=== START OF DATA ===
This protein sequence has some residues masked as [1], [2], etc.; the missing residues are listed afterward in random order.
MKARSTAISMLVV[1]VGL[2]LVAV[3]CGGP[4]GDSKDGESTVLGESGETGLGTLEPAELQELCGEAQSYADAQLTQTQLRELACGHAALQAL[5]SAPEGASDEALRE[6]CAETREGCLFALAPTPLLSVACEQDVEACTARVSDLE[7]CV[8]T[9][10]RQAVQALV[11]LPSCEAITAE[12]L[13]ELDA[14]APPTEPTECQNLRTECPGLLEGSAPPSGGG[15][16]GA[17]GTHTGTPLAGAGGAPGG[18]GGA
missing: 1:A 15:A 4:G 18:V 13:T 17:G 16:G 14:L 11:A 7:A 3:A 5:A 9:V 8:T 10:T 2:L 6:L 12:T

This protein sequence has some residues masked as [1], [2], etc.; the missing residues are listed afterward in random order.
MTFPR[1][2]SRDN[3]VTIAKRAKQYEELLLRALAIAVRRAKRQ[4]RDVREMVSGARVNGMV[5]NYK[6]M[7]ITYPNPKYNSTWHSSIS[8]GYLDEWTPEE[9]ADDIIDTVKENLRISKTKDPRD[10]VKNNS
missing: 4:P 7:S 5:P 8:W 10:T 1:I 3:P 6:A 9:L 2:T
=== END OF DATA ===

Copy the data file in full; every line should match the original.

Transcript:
This protein sequence has some residues masked as [1], [2], etc.; the missing residues are listed afterward in random order.
MKARSTAISMLVV[1]VGL[2]LVAV[3]CGGP[4]GDSKDGESTVLGESGETGLGTLEPAELQELCGEAQSYADAQLTQTQLRELACGHAALQAL[5]SAPEGASDEALRE[6]CAETREGCLFALAPTPLLSVACEQDVEACTARVSDLE[7]CV[8]T[9][10]RQAVQALV[11]LPSCEAITAE[12]L[13]ELDA[14]APPTEPTECQNLRTECPGLLEGSAPPSGGG[15][16]GA[17]GTHTGTPLAGAGGAPGG[18]GGA
missing: 1:A 15:A 4:G 18:V 13:T 17:G 16:G 14:L 11:A 7:A 3:A 5:A 9:V 8:T 10:T 2:L 6:L 12:T

This protein sequence has some residues masked as [1], [2], etc.; the missing residues are listed afterward in random order.
MTFPR[1][2]SRDN[3]VTIAKRAKQYEELLLRALAIAVRRAKRQ[4]RDVREMVSGARVNGMV[5]NYK[6]M[7]ITYPNPKYNSTWHSSIS[8]GYLDEWTPEE[9]ADDIIDTVKENLRISKTKDPRD[10]VKNNS
missing: 4:P 7:S 5:P 8:W 10:T 1:I 3:P 6:A 9:L 2:T